Then, there is The Last Temptation of Christ.  It is also a good film and some might even say a great film.  Granted, it’s not for everyone…but neither is the Jesus of Nazareth film.  The Last Temptation of Christ presents the story in a way that can be unsettling and challenging for some. That is not necessarily a bad thing when the film then gets us to really think about the story in light of the new way it is being presented.  Hebrews 4:15 tells us that Jesus, “was tempted in every way that we are, except without sin” and The Last Temptation of Christ essentially works that passage out to it’s logical conclusion.

I think both movies then are useful for understanding a necessary balance with art and the church.  We need art that both reinforces and leaves space for questions.  To borrow language from Walter Brueggemann in his book, The Psalms and the Life of Faith, we need art that is orienting, disorienting and reorienting.  If you read the Psalms, you’ll quickly realize that they are not all happy praise songs.  The Psalms encompass practically the whole of human emotion.  Psalm 8 (v.1 “Lord, our Lord, how majestic is your name throughout the earth! You made your glory higher than heaven!”) sounds a lot different than Psalm 136 (v. 14-15 “Give thanks to the one who brought Israel through—God’s faithful love lasts forever. And tossed Pharaoh and his army into the Reed Sea—God’s faithful love lasts forever!”) and Psalm 137 (v. 8-9 “Daughter Babylon, you destroyer, a blessing on the one who pays you back the very deed you did to us! A blessing on the one who seizes your children and smashes them against the rock!”).  The Psalms being songs are works of art then that, even through worship, are both orienting and disorienting.  Some proclaim the historical faith, some question and challenge the current situation, and some praise God through the challenges.  The Psalms, being good art, allow for the whole range of human commitment, doubt and re-commitment standard in the life of faith.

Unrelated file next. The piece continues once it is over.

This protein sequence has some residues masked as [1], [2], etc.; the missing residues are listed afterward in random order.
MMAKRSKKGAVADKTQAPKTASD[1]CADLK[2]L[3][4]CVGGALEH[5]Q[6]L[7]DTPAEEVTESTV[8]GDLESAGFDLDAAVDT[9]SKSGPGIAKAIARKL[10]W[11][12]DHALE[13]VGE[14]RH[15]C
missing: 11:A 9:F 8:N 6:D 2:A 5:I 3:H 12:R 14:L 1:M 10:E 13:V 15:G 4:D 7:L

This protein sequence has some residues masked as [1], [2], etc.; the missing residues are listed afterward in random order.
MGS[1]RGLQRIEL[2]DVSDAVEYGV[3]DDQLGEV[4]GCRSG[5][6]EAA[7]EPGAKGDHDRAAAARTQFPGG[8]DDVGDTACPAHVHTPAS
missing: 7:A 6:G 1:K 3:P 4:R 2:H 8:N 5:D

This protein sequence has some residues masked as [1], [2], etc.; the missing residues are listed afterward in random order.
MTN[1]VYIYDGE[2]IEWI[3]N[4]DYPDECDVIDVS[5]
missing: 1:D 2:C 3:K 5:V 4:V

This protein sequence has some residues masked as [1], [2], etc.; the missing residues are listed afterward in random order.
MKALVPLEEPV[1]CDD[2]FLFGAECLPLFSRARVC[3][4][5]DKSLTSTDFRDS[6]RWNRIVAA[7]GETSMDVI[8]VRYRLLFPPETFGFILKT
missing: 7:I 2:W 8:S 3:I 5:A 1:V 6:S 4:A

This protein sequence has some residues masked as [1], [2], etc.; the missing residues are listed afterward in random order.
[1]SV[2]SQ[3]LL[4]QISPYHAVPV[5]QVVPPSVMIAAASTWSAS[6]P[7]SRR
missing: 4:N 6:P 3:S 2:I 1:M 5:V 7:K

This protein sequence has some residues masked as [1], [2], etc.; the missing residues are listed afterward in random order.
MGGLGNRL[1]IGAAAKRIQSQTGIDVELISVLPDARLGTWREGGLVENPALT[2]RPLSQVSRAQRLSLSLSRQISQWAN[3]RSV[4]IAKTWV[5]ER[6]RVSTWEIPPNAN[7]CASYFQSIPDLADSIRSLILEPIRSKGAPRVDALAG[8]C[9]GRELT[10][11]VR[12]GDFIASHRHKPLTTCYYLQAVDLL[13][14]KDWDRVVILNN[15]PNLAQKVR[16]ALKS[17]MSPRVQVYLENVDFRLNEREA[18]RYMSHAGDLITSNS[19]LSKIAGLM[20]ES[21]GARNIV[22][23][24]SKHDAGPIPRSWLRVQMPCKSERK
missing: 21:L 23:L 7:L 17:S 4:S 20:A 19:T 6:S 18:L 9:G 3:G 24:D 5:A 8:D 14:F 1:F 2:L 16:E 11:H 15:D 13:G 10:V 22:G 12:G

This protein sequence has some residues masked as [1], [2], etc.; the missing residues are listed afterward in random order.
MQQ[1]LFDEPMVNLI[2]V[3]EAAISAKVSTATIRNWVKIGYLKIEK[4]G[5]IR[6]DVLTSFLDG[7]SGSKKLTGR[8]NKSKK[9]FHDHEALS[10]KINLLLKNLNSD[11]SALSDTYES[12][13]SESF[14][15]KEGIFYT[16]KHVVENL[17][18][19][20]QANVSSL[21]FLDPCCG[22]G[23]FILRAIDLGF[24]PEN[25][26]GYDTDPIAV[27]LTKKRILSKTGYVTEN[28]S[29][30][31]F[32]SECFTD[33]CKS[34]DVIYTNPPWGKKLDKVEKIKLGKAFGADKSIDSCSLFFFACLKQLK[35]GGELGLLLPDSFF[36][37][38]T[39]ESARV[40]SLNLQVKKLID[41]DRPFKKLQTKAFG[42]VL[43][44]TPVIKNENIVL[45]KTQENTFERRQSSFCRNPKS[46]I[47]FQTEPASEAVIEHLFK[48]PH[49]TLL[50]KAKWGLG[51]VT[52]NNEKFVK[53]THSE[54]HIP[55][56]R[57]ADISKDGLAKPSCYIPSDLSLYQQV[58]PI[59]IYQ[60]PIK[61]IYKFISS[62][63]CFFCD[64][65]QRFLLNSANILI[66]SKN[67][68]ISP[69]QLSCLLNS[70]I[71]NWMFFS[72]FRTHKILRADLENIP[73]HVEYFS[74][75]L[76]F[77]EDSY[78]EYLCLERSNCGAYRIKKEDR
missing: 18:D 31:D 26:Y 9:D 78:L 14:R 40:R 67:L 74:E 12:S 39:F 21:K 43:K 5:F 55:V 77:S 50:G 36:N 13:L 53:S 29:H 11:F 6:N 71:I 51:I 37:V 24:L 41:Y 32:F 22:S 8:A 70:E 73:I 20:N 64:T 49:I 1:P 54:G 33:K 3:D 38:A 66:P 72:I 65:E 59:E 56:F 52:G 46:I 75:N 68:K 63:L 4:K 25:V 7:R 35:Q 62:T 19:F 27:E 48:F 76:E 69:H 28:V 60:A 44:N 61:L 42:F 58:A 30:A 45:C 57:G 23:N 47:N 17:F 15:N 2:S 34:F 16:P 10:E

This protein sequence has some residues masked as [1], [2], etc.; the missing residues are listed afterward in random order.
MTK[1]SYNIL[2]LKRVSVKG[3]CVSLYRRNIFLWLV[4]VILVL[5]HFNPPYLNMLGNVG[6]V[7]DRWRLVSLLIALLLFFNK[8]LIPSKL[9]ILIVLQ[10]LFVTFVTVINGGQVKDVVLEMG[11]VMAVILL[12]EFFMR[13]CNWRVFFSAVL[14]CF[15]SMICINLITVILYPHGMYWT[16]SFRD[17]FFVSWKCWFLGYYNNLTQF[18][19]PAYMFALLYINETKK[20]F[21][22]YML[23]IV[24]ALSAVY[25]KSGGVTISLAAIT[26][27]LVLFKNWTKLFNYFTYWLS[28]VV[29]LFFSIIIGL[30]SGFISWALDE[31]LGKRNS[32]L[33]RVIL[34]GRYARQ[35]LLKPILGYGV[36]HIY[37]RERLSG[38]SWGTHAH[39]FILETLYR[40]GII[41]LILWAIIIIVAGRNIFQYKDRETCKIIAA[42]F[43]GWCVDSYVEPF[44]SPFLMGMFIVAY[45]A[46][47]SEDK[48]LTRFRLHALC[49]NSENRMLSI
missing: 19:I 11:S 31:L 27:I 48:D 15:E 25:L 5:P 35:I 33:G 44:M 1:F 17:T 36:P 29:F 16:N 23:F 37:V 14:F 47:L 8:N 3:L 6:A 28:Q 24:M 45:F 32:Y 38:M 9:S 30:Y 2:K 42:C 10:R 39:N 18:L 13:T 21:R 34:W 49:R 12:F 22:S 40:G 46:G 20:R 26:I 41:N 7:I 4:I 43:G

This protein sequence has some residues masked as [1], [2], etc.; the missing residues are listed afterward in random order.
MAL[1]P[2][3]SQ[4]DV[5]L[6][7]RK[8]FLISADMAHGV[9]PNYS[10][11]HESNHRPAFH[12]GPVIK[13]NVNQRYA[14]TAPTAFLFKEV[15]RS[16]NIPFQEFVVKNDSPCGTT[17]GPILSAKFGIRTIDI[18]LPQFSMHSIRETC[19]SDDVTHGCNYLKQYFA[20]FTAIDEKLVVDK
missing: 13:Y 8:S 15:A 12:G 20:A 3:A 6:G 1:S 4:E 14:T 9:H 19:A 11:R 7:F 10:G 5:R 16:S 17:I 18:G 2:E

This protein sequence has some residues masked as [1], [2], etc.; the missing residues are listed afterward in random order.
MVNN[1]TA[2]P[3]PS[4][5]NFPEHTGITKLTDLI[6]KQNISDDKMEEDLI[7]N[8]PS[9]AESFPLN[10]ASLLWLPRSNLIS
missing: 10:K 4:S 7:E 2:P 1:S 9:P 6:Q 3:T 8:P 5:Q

Some art serves as a orienting point that reinforces who we are and where we’ve come from.  Others art serves as a disorienting and reorienting space open to challenge, doubt and critique.  Jesus of Nazareth is great because it tells the familiar story well.  The Last Temptation of Christ is great because in it can open the door to ask the questions and express the doubt that we all have during moments of disorientation.  The struggle is to not swing the pendulum too far in either direction.  We do not want to always reinforce what we already know so much that we become nearsighted and blind to other ideas.  However, we also do not want to critique and doubt so much that we become cynical and apathetic about everything.

So, the Church then should nurture good art by being open to art and artists that not only support and reinforce our beliefs but also gives space to our challenges, doubts, questions and disorientation.  We need both the familiar stories told in Jesus of Nazareth and Son of God, but we also need the challenging presentations of The Last Temptation of Christ and Noah.  One to show us what we have already oriented around and another to reveal what we may have missed, never thought about or need to reexamine.

What are some ways you can encourage and nurture art and artists in your Church community?  Does your church already do this?  What kinds of art would you like to see more of in Church?

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One thought on “Nurturing Faith & Art in the Church – What Are We Afraid Of?

  1. Pingback: Nurturing Faith & Art in the Church – Ministry of Artist Care | Fascinating Mystery